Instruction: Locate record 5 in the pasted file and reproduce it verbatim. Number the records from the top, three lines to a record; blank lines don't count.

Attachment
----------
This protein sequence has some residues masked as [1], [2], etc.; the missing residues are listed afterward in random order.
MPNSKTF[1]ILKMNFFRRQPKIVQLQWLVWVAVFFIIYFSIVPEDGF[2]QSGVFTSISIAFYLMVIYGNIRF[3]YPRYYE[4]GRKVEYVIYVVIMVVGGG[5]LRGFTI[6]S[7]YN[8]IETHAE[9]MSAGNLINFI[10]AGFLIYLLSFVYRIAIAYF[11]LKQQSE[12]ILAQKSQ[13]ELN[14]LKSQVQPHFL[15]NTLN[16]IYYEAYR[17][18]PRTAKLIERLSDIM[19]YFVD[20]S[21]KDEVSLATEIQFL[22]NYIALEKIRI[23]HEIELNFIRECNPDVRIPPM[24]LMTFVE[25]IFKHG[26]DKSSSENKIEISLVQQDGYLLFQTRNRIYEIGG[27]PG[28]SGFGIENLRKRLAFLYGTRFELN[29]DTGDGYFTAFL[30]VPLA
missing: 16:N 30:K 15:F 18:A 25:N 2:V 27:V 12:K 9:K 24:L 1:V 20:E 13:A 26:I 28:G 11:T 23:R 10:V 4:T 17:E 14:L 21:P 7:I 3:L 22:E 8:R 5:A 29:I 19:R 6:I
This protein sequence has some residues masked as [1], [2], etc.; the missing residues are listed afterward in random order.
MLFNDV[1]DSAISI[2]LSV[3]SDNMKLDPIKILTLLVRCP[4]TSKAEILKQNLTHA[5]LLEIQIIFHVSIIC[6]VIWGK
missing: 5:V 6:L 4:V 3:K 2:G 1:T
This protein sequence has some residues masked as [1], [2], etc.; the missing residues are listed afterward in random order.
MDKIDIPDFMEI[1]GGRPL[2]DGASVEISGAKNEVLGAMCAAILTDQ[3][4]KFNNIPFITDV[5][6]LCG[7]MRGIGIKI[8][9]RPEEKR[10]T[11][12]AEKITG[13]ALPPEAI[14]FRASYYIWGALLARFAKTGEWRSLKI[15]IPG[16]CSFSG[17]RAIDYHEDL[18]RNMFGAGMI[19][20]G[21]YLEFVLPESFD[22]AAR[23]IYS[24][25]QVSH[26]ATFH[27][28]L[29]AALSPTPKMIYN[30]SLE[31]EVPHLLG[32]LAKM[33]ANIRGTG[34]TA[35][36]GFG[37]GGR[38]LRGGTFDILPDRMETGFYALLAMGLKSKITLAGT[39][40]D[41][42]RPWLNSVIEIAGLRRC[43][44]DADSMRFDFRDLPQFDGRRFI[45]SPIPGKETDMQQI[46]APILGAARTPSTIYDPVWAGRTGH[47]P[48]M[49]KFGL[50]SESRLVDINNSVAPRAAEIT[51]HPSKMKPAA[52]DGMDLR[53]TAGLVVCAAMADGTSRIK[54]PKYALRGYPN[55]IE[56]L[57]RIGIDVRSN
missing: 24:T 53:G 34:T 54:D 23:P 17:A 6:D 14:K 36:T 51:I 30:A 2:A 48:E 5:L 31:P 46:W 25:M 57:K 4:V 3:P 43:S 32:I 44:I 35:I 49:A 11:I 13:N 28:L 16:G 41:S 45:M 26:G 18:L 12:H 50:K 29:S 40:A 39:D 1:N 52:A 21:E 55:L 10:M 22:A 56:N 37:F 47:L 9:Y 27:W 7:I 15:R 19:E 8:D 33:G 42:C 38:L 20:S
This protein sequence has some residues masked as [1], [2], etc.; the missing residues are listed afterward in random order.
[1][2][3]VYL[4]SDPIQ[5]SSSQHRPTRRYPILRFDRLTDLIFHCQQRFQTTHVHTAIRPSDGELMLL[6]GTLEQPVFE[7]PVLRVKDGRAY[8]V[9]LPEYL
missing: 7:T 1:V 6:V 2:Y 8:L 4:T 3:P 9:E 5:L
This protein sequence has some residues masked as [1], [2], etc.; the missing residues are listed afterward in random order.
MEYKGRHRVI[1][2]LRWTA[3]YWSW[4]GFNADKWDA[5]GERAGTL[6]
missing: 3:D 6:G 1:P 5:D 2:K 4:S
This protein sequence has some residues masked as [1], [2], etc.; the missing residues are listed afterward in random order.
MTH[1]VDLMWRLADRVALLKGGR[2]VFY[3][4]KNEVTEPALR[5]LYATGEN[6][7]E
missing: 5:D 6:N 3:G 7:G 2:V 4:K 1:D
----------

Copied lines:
This protein sequence has some residues masked as [1], [2], etc.; the missing residues are listed afterward in random order.
MEYKGRHRVI[1][2]LRWTA[3]YWSW[4]GFNADKWDA[5]GERAGTL[6]
missing: 3:D 6:G 1:P 5:D 2:K 4:S